This is becoming a fashion now – everybody talks about investing in social media. Facebook.com is valued anywhere between $40 billion and $100 billion, based on what the private investors paid for. RenRen, its Chinese counterpart, is already at $7.5 billion. And more are to come…
But one company did the step and they did it at the right moment. Linkedin.com, the site for professionals interaction who was launched in 2003 (before Facebook.com, launched in February 2004), listed itself this month. And it made it big time, with its shares increasing in 1 day to 90 USD/share, more than Google.
Why is this launch important?
First of all, because linkedin.com is the first major public listing of a social media company. Others are just talked about and valuations are very estimative, but linkedin.com opened the sector doors with a successful launch. Read more
Archive for May 2011
I was recently browsing the internet for an update on the most interesting jobs in the finance field. Especially in banking, the offer has changed a lot in the last 2-3 years. Whilst in 2008-2009 the best paid jobs and with a relatively large demand were in the area of commercial finance and investment banking, now the situation has changed.
I hope you got curious by now. The results of my mini research are quite surprising: there is a big demand again for banking jobs in a certain area. And the salary offered is quite substantial. Could you guess in which area? Read more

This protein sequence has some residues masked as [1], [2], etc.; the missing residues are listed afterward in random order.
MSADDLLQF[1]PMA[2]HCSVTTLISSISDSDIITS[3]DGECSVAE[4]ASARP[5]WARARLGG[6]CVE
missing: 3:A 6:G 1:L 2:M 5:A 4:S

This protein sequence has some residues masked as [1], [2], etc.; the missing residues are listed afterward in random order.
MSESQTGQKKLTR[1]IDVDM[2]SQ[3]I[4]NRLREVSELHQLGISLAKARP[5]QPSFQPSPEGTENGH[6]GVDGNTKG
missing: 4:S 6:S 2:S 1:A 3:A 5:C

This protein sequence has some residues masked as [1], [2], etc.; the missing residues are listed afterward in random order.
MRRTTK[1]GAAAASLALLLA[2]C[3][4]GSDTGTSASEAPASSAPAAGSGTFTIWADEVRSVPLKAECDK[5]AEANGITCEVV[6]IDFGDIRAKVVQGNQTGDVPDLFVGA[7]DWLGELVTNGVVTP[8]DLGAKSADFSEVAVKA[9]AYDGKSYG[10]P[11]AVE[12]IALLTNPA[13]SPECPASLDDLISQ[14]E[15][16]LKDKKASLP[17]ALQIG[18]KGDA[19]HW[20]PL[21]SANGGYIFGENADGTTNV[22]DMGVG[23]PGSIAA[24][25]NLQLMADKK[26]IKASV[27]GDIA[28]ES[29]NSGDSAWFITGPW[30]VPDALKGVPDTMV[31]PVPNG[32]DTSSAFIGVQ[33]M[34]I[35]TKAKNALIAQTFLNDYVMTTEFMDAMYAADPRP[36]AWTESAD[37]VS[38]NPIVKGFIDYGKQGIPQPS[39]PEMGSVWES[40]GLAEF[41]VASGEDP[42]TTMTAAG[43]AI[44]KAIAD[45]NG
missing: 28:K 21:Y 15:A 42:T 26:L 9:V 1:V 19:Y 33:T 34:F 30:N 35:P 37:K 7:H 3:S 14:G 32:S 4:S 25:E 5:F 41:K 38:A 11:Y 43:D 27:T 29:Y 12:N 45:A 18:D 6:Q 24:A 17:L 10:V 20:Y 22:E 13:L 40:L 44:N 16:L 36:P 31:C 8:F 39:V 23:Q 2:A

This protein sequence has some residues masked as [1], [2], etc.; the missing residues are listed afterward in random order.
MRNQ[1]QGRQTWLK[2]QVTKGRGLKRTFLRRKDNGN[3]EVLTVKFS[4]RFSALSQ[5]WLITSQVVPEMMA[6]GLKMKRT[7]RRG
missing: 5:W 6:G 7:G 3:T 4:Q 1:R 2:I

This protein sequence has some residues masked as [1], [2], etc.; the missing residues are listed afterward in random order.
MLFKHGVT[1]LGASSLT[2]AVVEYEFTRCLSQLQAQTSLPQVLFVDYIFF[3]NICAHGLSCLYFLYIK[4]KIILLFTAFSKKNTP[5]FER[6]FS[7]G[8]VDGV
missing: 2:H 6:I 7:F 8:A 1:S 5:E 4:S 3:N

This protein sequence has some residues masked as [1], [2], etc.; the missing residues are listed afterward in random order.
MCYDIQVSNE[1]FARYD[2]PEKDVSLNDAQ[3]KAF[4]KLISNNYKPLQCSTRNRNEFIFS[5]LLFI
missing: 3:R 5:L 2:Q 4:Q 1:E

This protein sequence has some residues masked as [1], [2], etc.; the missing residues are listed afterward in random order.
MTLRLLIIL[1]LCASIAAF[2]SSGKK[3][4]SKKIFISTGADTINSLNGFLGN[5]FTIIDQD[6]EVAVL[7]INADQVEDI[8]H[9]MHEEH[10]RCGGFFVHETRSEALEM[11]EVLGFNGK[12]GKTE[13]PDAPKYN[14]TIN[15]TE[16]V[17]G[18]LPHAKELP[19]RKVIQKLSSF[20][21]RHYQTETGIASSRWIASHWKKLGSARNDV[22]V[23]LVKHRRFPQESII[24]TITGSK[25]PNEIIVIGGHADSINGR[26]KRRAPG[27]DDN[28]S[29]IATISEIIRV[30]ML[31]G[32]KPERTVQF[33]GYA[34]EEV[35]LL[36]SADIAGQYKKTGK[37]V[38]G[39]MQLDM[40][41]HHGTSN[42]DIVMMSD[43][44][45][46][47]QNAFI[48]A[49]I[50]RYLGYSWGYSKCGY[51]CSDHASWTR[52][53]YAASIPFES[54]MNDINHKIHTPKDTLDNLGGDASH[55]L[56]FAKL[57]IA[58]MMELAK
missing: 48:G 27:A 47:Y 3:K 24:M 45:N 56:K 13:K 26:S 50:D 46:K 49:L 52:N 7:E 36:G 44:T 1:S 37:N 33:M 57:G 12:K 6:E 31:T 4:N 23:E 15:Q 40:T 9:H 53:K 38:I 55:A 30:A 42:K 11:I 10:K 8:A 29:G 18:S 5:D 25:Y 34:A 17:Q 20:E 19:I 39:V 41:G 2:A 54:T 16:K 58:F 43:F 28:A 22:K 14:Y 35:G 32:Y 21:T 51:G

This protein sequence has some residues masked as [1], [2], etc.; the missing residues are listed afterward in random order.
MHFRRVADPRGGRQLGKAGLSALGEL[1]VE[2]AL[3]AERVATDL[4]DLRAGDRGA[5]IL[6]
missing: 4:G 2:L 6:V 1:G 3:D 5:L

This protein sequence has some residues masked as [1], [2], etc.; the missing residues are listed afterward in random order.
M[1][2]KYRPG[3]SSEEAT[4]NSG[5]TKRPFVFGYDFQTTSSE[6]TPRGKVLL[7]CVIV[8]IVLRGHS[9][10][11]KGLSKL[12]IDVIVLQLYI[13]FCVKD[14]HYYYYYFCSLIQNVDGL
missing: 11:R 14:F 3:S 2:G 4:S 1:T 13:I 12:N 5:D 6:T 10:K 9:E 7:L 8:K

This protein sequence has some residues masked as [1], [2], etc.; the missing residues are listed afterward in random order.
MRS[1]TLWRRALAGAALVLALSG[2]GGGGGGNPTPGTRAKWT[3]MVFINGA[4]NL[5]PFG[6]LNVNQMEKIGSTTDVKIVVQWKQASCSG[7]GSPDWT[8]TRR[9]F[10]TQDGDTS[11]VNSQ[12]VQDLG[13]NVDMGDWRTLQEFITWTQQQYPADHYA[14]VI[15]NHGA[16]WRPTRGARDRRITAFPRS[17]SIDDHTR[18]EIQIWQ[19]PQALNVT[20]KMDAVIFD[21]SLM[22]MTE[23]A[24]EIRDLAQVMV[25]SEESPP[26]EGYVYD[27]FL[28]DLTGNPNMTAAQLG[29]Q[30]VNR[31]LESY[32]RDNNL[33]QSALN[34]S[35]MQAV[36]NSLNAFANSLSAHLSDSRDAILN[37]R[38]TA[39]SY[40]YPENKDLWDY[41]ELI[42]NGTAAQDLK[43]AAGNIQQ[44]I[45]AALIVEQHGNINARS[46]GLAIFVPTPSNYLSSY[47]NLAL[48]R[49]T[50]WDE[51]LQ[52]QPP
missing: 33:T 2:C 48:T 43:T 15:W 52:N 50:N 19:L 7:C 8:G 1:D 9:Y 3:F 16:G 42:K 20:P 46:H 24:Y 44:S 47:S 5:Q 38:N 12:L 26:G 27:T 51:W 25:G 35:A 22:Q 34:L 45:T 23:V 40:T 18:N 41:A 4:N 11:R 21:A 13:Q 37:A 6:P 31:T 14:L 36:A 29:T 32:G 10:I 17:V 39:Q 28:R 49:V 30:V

I am sure this is a question that haunts most of the today’s traders. And of course if you would know the answer, we would not know on which island you would live :).
A simple graph (at the beginning of this blog) is showing that the EUR/USD pair has ramped up from 1.3552 to 1.4825 (as of today May 4). This is a historically large level, as the EUR/USD has rarely jumped above 1.5 (and this only in the great crisis). So why is the dollar so weak nowadays versus the Euro?
There are several reasons for that I guess:
1. Large USD deficit
I was recently reading an article in The Economist showing that by the same method of calculation, the US budget deficit is larger (as a % of GDP and at 11% or so) tha the one of Portugal. A large deficit also means problems for the dollar, since the US government has to finance this somehow and devalue the currency. Thus the consequence. Read more